(Editor’s note: Due to an editing error, the original version of this post included an incorrect photo of Jiro Hashimoto.)
Gov. Steve Beshear has been a globetrotter during his tenure as Kentucky’s top executive.
Last year alone, Beshear went on trade missions to India, Japan, Germany and France and later this year he’ll lead a delegation to Canada.
In addition to racking up frequent flyer miles on his trips out of Kentucky, he’s made a concerted effort to rake foreign direct investment, or FDI, into Kentucky.
While media reports are filled with stories of off-shoring, FDI is the reverse of this phenomenon, with foreign companies investing in property, plant and equipment here in the Commonwealth and staffing those facilities with Kentuckians.
No where has Kentucky been more successful than Japan.
And much of this investment is drummed up by a man most people don’t even know exists.
Kentucky’s man in Japan is Jiro Hashimoto, a native Tokyoite and the one-man Far East Representative Office for the Kentucky Cabinet for Economic Development. The Japan office is one of two such offices with the other being in Hamburg, Germany, with Germany as Kentucky’s second-largest source of FDI.
Hashimoto is a busy man and tough to track down, but he agreed to an email interview.
He’s been on the job for 28 years after mid-career change from a large Japanese trading company. The then-chairman of KFC Japan interviewed him on behalf of Gov. John Y. Brown, Jr. and his career chasing investment for Kentucky was off and running.
Hashimoto describes his job thusly:
Business recruiting. I maintain relationships with Japanese companies that already do business in Kentucky and seek to cultivate growth opportunities. I also pursue new leads for the state by companies that don’t already have a presence there.
The relationship between Japan and Kentucky should continue for a number of reasons, according to Hashimoto.
On a national scale, the U.S. is politically stable and the largest developed market in the world.
On a local scale, he references Kentucky’s central location with excellent highway connections, right-to-work laws, industrial sites, cheap energy costs and aggressive business incentives.
Location is especially critical for the automotive parts industry for the ability to distribute to automobile factories in Kentucky, Alabama, Mississippi, Ohio and Tennessee and Interstate-65 and I-75 have become known as the “auto alleys” of the eastern U.S.
However, he does see some risk for Kentucky’s future viability as a Japanese FDI hub.
First and foremost, he says, “Budget limitations, which impacts our ability to extensively market Kentucky’s business advantages to the global marketplace.”
He also views Indiana, Ohio and Tennessee as direct domestic competition for the state.
But the Beshear Administration is pushing harder than ever for foreign investment.
Beshear clearly understands the domino effect of one large FDI project such as the Georgetown plant and is spending a great deal of his time and energy hunting for another such economic catalyst.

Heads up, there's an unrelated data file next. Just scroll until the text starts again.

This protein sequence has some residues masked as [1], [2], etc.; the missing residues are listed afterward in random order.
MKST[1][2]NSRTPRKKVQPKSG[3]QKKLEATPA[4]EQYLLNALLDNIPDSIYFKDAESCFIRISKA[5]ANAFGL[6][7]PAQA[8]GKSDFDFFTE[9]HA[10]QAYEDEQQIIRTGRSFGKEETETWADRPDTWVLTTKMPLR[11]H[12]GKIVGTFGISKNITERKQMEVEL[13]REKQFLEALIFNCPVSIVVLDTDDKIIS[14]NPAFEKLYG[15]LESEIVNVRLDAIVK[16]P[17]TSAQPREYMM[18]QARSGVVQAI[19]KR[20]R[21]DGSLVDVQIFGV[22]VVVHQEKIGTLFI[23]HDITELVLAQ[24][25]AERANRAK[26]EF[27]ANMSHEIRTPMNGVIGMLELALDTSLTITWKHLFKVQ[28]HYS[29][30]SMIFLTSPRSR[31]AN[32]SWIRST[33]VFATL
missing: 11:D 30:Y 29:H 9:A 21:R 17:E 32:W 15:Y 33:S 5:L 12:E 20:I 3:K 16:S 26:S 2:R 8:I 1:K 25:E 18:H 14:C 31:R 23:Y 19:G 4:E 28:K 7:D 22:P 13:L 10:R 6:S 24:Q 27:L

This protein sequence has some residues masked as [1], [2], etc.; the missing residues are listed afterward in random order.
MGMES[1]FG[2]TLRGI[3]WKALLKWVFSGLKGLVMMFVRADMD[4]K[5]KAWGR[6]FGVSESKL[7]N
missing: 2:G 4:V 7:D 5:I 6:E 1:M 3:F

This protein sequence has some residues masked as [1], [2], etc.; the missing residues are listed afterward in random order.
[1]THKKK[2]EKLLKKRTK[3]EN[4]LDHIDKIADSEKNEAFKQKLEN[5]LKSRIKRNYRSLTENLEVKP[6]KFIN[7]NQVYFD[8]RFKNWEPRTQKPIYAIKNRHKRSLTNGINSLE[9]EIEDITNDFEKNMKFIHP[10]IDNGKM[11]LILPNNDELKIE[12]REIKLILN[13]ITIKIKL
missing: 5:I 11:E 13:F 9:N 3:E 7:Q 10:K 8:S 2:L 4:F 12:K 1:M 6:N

His Cabinet of Economic Development officals also understand the enormous value of Japanese investment in the state economy and employs Hashimoto to make sure the FDI spigot that has created more than37,000 local jobs does not run dry.
According to a report released earlier this month by the Kentucky Cabinet for Economic Development, there are 156 Japanese-owned facilities in the Commonwealth providing 37,371 full-time jobs.
The total dollar value of investment by these firms is over $11 billion, according to the most recent data compiled in 2007.
More is on the way with Toyota’s Georgetown plant slated for a $531 million expansion and refurbishment that will create an additional 750 jobs.
Japanese FDI accounts for approximately 40 percent of all foreign direct investment into Kentucky and the state is the third highest recipient of Japanese FDI in the U.S. behind only California and Ohio; on a per capita basis the state is second behind only Hawaii.
How did this relationship between Kentucky and Japan come to be?
The roots go back to the Julian Carroll administration of the late ‘70s, through the John Y. Brown, Jr. administration of the early ‘80s.
The Kentucky-Japan relationship was cemented during the Martha Layne Collins administration in the mid-‘80s with the 1986 construction of Toyota’s first North American factory in Georgetown.
Soon thereafter a slew of Japanese-based automotive parts suppliers followed Toyota into Kentucky and established facilities, making the Georgetown plant one of Kentucky’s largest and most successful economic development projects ever.
The lieutenant governor during the Martha Layne Collins administration? None other than Steve Beshear.
While Hashimoto is a one-man gang in Japan, for a country that values relationships above all else, annual gubernatorial trips to Japan have been invaluable in strengthening existing relationships and helping him carry out his job effectively.
Hashimoto’s work also brings him to Kentucky often and he knows the state well. Knowing this, we couldn’t let him off the hook without a sushi recommendation for our Louisville readers.
His recommendation? Hiko-A-Mon in Westport Village.